56 APRIL 2016 MARIN
Where do people meet? Most outrigger canoe paddling is centered
around canoe clubs. Marin has two: He’e Nalu Outrigger Canoe Club in
San Rafael and Tamalpais Outrigger Canoe Club in Sausalito. Both have
multiple six-person outrigger canoes and offer scheduled practices for
their men’s and women’s teams, along with club events. He’e Nalu hosts
an annual outrigger race on August 6 called the Round the Rock Alcatraz
Challenge, and Tamalpais Outrigger holds the Kula Anela Hoe Wa’a
Outrigger Canoe Race around Angel Island on August 27. For both clubs,
team members come from all over the county — Novato, Mill Valley, San
Rafael and Sausalito — plus San Francisco and Sonoma County. The outrigger community is rooted in tradition and friendship, says Amy Connell
of the He’e Nalu women’s team: “We all share a love for the water and the
friendships and a heartfelt love for the sport.”
What does it take to be a team member? Committing to practice and
your team are really what it takes to become part of a crew. Canoe clubs
have set practices on the weekends; then, as the days get longer, practice
moves to a couple of times a week after work, usually at 5: 30 or 6 p.m.
A typical workout takes an hour to an hour-and-a-half. He’e Nalu has a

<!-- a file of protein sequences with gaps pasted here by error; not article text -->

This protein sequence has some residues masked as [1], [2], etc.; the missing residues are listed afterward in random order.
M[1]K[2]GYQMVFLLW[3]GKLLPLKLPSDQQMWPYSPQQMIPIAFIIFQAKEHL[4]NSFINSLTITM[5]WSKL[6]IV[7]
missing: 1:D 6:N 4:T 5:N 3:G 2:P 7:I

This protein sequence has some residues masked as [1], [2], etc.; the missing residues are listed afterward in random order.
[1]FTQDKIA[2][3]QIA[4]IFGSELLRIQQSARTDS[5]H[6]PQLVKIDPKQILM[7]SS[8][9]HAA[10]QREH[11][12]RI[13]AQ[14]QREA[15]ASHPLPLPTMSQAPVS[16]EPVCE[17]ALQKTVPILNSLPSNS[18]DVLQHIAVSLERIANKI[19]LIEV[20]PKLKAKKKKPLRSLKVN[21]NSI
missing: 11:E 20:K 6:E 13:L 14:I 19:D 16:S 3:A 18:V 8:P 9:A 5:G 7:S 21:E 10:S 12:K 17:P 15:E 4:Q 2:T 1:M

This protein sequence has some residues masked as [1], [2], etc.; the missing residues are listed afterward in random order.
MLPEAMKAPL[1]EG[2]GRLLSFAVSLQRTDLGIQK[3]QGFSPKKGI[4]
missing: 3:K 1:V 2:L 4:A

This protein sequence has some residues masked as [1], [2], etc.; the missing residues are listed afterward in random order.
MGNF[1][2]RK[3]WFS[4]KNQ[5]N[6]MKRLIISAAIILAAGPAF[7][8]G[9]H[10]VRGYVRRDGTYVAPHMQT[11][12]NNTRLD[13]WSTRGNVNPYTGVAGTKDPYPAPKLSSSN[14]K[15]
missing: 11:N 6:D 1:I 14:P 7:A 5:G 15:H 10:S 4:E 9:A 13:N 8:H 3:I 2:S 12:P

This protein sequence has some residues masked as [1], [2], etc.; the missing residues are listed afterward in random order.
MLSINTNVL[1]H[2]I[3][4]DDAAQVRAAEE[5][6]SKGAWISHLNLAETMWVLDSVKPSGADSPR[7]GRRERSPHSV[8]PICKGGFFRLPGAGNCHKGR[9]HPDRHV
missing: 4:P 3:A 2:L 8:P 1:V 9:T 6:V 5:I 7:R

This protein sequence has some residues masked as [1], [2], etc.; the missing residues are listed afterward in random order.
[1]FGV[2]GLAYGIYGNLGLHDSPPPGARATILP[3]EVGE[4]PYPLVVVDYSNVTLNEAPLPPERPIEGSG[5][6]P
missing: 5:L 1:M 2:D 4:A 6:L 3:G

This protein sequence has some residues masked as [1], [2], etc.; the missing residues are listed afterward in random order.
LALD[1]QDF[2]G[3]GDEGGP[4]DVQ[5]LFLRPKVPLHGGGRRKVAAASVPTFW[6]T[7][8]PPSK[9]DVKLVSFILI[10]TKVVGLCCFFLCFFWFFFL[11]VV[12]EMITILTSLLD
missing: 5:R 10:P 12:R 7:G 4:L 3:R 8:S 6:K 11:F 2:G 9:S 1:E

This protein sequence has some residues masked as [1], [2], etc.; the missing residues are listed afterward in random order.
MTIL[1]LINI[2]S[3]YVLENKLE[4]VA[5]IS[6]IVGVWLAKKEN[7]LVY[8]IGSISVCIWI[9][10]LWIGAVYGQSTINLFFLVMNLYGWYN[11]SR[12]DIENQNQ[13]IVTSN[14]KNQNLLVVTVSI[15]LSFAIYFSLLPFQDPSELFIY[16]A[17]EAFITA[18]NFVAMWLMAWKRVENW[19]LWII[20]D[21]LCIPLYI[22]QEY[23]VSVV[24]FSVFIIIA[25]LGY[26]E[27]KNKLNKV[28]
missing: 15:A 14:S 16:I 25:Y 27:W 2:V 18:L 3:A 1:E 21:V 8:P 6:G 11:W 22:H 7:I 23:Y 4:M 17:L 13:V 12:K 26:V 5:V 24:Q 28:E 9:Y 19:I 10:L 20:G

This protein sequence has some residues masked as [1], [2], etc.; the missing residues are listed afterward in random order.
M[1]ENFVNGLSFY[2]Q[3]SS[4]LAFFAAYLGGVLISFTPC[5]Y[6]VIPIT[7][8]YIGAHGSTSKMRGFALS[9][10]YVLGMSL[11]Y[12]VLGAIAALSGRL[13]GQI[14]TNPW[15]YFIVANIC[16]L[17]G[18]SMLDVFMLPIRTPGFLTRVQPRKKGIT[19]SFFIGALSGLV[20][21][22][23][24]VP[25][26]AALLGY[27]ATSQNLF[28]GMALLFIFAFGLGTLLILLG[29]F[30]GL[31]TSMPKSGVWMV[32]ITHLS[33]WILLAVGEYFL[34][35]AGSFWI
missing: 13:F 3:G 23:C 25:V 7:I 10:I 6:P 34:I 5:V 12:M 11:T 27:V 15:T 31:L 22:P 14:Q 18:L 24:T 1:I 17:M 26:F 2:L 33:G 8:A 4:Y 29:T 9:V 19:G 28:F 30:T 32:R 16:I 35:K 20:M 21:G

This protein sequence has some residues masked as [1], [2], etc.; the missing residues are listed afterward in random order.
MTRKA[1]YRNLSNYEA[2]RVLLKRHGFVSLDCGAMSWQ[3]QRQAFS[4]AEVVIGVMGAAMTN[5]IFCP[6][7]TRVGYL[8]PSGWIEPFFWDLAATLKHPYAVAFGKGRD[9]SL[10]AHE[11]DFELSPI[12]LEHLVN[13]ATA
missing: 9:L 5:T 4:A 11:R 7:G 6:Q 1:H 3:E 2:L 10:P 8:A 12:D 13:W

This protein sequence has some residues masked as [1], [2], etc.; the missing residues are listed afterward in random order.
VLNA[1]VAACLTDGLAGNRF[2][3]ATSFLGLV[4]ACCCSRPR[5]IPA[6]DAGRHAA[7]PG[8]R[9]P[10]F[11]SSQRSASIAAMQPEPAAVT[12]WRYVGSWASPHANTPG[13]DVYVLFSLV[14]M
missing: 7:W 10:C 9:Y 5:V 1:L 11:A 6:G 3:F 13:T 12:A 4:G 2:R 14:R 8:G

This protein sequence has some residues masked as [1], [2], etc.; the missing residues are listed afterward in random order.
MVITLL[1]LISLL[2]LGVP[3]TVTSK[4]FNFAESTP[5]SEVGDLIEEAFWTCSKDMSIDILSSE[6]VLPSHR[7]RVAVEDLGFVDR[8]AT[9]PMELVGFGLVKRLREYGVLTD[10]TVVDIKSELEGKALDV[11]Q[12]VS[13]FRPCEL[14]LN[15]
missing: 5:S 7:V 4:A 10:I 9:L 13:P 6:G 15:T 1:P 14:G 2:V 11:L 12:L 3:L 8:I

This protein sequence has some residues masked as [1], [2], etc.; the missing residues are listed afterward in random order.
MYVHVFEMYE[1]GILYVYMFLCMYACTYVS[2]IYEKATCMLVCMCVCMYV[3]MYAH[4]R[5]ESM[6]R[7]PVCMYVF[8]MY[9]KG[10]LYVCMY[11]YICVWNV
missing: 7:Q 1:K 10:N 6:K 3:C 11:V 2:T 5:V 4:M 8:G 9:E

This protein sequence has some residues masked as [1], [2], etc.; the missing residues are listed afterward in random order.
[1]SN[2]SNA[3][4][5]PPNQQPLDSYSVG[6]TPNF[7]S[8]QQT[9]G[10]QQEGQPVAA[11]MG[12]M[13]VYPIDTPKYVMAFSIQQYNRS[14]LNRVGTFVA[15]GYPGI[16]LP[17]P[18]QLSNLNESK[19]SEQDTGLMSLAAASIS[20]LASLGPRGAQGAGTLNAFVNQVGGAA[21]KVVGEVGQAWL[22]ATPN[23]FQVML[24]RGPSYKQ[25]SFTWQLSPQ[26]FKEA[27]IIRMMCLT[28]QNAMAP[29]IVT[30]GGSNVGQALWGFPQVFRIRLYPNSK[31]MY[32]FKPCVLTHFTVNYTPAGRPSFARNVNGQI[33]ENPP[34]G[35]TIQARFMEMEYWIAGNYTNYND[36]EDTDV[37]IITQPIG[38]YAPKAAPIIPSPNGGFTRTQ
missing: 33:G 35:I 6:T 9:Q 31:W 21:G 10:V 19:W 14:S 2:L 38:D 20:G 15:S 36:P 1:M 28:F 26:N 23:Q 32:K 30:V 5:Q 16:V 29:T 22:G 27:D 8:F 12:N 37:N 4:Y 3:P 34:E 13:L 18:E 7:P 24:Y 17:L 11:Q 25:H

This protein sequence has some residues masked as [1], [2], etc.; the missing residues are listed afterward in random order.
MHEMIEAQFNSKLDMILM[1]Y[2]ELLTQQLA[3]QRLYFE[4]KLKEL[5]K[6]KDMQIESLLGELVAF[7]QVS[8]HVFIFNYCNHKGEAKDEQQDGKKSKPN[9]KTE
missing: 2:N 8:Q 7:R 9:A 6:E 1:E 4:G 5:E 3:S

men’s workout Sunday mornings and a women’s on Saturday mornings.
How does one become a team member? Considering that six paddlers
are needed for each boat, the clubs continually seek members. He’e Nalu
Canoe Club is at 101 Surf Sports on the canal in San Rafael, which opens
up to San Pablo Bay; contact the club directly for more information about
its new paddler program. The Tamalpais Outrigger Canoe Club, at Fort
Baker in Sausalito’s Horseshoe Cove at the base of the Golden Gate
Bridge, does its recruitment in March and April.
Why outrigger canoe? For athletes wanting a team sport that
involves the water, community and a great workout, belonging to
an outrigger club has great appeal. Travel is also a draw: races happen all over Northern California, including Sacramento and Lake
Tahoe, and some teams even go to Hawaii or Southern California.
Training starts in March for summer competitions; the first races
are Memorial Day weekend. “There is nothing that clears my mind
better than being out on the water after work,” says Michele Dermer
of Tamalpais Outrigger Canoe Club. “When I am paddling, all I can
think of is my stroke and how I can help my crew glide our boat
across the bay. When we’re done, no matter what, it’s all smiles —
we’re cold and tired, sure, but smiling.” m
The Tamalpais Outrigger Canoe
Club practices in view of the
Golden Gate Bridge.